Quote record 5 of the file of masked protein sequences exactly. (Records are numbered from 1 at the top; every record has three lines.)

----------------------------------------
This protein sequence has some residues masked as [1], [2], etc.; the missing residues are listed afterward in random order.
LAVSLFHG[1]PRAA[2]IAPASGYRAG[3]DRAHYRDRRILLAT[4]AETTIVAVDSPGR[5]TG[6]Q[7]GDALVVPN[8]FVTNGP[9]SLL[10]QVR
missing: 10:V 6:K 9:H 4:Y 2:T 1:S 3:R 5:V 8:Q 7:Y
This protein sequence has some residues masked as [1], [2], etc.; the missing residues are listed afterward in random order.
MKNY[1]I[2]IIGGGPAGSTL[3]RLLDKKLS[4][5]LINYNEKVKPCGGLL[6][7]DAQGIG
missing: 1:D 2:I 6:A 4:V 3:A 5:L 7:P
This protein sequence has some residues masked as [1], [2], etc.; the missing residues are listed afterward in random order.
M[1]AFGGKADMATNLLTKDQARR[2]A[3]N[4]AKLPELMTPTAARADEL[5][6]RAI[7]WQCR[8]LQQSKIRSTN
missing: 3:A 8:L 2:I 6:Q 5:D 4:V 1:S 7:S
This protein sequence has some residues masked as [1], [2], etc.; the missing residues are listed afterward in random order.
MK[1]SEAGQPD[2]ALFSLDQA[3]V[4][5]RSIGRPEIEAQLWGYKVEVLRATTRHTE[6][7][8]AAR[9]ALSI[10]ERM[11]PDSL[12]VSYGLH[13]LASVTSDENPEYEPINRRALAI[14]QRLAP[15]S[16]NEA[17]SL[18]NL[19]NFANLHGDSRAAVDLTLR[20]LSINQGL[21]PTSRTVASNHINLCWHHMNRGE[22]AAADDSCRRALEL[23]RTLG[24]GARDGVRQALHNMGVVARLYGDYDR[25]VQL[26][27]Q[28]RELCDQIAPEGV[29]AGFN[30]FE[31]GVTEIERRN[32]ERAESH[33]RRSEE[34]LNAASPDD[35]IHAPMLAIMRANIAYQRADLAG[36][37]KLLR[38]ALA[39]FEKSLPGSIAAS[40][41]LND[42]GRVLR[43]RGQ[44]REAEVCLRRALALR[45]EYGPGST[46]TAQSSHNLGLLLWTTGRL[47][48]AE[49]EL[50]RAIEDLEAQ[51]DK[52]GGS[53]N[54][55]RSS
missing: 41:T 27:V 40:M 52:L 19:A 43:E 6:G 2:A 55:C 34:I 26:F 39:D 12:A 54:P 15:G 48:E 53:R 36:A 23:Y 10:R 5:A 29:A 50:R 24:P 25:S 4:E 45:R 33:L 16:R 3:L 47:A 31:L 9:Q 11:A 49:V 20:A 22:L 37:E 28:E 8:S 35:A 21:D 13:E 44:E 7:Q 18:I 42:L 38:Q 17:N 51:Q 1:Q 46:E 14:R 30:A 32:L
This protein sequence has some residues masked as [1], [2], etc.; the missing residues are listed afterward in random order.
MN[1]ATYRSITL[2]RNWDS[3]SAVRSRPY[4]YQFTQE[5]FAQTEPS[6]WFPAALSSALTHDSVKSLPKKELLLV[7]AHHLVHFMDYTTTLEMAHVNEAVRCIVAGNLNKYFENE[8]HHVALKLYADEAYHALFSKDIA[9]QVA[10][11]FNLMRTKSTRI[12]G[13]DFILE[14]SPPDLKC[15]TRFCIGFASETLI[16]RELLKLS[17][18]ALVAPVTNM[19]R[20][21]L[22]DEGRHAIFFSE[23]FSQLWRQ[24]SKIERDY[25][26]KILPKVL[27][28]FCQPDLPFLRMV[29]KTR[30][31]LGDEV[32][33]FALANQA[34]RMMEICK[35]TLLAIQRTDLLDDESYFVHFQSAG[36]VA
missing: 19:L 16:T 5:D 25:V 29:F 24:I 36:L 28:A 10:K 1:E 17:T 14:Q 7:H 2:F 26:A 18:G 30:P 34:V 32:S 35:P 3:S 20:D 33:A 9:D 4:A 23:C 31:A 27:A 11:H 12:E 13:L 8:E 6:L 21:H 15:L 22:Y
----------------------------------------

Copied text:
This protein sequence has some residues masked as [1], [2], etc.; the missing residues are listed afterward in random order.
MN[1]ATYRSITL[2]RNWDS[3]SAVRSRPY[4]YQFTQE[5]FAQTEPS[6]WFPAALSSALTHDSVKSLPKKELLLV[7]AHHLVHFMDYTTTLEMAHVNEAVRCIVAGNLNKYFENE[8]HHVALKLYADEAYHALFSKDIA[9]QVA[10][11]FNLMRTKSTRI[12]G[13]DFILE[14]SPPDLKC[15]TRFCIGFASETLI[16]RELLKLS[17][18]ALVAPVTNM[19]R[20][21]L[22]DEGRHAIFFSE[23]FSQLWRQ[24]SKIERDY[25][26]KILPKVL[27][28]FCQPDLPFLRMV[29]KTR[30][31]LGDEV[32][33]FALANQA[34]RMMEICK[35]TLLAIQRTDLLDDESYFVHFQSAG[36]VA
missing: 19:L 16:T 5:D 25:V 29:F 24:I 36:L 28:A 10:K 1:E 17:T 14:Q 7:H 2:F 26:A 18:G 30:P 34:V 32:S 35:P 3:S 20:D 33:A 9:D 4:A 23:C 31:A 27:A 11:H 12:E 13:L 8:E 6:L 21:H 15:L 22:Y